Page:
ring music toronto

Legendary music store closes after 51 years in Toronto

One of the longest-running guitar repair shops in Toronto has closed after more than half a century on Harbord Street. 

Ring Music, a frequent pit stop for music icons like Gordon Lightfoot, Bruce Cockburn, and the Bay City Rollers, has shuttered its longtime shop at 90 Harbord Street. 

Like its neighbour River Tai, which closed after 27 years of serving Cantonese eats to the neighbourhood, Ring Music closed quietly sometime last month. 

According to Neil Wright, Chair of the Harbord Street BIA, the three-storey property has been sold to new owners. It's unclear what businesses will take over 90 and 92 Harbord Street.

ring music toronto

Toronto guitar repair shop Ring Music has closed after 51 years on Harbord. Photo via Ring Music.

As the number of fallen music stores and venues continues to rise amidst the pandemic, Ring Music's closure marks the end of one of the city's most iconic yet understated guitar stores and repair shops. 

Founded by New Yorker Bill Wager in 1969, Ring started out doing business from the back of Ring Audio Visual, located at the corner of Harbord and Spadina. It moved across the road to 90 Harbord in 1972. 

Michael McLuhan, son of pioneering Canadian media theorist Marshall McLuhan, eventually took ownership of the store until selling to John LaRocque in 1984. 

ring music toronto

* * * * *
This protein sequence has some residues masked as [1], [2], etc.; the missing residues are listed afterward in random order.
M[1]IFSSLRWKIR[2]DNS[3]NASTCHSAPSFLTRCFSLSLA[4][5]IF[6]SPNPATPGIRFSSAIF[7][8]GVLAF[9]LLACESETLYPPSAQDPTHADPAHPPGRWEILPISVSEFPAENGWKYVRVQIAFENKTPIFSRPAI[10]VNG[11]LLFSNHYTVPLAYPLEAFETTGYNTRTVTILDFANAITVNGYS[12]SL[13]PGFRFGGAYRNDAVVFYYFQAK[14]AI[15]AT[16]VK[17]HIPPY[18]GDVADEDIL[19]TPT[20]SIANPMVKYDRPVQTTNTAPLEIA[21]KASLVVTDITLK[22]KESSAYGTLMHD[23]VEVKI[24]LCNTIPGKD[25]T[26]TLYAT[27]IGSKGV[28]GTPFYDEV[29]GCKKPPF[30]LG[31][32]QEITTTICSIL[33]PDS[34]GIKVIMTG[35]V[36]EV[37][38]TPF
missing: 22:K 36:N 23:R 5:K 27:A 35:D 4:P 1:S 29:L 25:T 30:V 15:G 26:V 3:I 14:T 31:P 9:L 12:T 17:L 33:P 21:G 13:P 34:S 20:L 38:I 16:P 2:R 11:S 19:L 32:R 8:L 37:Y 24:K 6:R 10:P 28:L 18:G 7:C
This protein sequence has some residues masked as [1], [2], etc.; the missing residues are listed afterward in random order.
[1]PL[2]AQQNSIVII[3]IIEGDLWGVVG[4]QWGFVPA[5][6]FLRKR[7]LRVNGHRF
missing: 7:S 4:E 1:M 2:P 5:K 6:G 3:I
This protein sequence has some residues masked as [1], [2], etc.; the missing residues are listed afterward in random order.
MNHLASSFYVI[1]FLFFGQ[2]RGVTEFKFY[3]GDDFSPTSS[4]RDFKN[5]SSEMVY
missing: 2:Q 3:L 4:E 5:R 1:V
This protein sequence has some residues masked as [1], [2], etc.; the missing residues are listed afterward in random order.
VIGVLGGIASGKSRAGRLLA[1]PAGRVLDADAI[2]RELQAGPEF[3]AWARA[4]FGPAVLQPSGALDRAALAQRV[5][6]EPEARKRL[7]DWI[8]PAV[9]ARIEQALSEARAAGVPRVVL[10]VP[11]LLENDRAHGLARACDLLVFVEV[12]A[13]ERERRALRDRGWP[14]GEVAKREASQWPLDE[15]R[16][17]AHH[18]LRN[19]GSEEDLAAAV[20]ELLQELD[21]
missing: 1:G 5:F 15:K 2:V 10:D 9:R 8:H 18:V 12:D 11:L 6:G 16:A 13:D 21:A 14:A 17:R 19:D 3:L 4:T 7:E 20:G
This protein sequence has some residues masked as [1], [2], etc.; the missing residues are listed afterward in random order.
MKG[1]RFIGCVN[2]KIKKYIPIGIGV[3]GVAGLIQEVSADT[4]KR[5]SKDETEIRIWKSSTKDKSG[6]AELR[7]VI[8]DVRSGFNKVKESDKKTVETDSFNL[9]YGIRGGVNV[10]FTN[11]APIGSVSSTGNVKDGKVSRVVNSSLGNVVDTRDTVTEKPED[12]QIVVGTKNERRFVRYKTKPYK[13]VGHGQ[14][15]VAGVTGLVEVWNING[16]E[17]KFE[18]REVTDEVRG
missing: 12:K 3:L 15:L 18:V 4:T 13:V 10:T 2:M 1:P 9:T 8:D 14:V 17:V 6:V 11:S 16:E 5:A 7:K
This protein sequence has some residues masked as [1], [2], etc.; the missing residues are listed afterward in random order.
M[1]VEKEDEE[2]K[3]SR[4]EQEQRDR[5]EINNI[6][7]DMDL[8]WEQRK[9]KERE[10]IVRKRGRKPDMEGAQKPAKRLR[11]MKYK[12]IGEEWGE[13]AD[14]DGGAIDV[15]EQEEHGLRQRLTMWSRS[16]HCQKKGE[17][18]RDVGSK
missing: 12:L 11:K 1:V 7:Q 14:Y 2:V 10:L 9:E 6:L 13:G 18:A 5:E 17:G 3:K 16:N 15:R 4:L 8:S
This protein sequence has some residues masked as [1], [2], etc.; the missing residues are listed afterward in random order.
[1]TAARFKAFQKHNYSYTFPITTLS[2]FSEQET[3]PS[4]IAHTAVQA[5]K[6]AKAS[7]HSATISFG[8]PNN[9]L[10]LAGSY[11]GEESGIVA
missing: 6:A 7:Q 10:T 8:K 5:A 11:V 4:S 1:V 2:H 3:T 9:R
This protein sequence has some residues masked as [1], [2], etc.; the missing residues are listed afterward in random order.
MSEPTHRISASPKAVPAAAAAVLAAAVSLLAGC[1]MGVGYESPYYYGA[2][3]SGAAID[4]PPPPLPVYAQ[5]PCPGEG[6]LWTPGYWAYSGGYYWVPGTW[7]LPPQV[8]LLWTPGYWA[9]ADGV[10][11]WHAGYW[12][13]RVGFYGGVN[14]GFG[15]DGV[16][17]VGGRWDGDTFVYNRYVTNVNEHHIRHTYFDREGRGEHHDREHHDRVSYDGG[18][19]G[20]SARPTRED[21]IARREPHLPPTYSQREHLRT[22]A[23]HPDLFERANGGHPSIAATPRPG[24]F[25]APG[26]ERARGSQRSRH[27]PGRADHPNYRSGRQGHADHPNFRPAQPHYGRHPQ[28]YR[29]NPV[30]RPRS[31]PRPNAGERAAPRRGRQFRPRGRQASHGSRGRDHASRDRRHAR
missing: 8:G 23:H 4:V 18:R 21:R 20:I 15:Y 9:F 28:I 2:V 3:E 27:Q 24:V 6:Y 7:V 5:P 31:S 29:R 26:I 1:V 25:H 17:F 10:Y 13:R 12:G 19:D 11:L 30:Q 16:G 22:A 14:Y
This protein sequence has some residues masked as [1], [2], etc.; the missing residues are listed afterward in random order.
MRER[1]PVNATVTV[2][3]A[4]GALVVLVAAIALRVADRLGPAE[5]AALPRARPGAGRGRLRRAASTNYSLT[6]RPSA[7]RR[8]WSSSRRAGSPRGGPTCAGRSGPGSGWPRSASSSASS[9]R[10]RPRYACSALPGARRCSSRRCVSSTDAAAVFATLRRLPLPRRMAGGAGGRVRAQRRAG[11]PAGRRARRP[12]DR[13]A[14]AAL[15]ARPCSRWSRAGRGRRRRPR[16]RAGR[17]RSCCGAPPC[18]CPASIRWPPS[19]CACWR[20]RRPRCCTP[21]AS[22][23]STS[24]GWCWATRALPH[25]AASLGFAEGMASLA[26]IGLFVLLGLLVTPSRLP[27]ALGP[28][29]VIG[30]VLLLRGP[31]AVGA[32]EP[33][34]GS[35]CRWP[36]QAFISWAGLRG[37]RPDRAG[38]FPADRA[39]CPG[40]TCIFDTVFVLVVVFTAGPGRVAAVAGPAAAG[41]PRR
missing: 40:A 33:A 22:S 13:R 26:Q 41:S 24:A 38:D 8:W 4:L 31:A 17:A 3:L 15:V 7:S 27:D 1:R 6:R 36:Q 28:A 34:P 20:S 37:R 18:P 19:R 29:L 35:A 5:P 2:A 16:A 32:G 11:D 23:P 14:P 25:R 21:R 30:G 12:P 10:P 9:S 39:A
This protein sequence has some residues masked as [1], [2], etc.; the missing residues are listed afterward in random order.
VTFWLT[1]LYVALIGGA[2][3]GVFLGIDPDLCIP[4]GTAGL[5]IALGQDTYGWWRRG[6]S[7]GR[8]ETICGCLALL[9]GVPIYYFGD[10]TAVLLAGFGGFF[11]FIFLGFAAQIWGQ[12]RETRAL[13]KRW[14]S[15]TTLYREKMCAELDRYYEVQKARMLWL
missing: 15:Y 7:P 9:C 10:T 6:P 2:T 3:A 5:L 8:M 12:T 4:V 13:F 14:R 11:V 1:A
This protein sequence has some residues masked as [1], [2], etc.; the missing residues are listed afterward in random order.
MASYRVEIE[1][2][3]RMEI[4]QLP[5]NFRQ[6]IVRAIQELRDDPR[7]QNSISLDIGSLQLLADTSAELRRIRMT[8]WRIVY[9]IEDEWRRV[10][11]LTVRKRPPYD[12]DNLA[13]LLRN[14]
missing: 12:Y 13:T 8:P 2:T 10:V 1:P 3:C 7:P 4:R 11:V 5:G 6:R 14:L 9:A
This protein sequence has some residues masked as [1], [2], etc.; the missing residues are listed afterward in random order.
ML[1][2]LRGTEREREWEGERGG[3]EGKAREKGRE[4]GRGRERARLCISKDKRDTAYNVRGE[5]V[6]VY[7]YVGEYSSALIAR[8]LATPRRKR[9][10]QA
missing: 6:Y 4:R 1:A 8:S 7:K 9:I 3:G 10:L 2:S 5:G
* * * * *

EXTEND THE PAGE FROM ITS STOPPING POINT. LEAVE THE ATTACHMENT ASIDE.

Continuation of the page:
Bruce Dowd (left) and Bill Wager (right) of the Ruby Banjo Company,located at the back of Ring Music in 1973. Photo courtesy of Michael McLuhan.

McLuhan, who joined the Ring team at 20 years old, says he started off as an apprentice in the backroom banjo manufacturer, Ruby Banjo Company, working for free while learning to repair and sell to some musical heavy hitters.

"That was the fun thing with Ring," says McLuhan. "We treated pretty much everyone with respect, whether it was a shitty bar band just scraping by or if they were playing arenas." 

From revered jazz guitarist Lenny Breau to rockers A Foot in Coldwater, the list of iconic Canadian musicians who made a stop at Ring Music goes on. 

Later, larger guitar stores like Steve's and well-established Long & McQuade moved onto the scene, overshadowing Ring with bigger and better marketing. 

"Our desire wasn't to expand, it was to do it right and have a lot of fun doing it," says McLuhan. "We probably weren't the most competent business people. We didn't have the aspiration to get big." 

ring music toronto

Canadian songwriter and guitarist Bruce Cockburn at Ring Music. Photo by Michael McLuhan. Copyright 1983. 

By the 80s, interest rates had shot up by 23 per cent, and "the thrill had gone for me," says McLuhan.

Fifty-one years since its inception, Ring and its cast of luthiers remain as low key as ever. They're more likely to be building custom piezo transducers than advertising their used Fenders.

Wager and LaRocque were not available for comment at the time of publishing, so it's unclear whether the guitar shop will continue online.

As for now, Ring doesn't seem set up for e-commerce, judging by its website (which currently redirects to an online pharmacy shop when  searched through Google) so that's another tally for Toronto's losing music scene. 

Lead photo by

Photo of Bruce Cockburn at Ring Music by Michael McLuhan. Copyright 1983.

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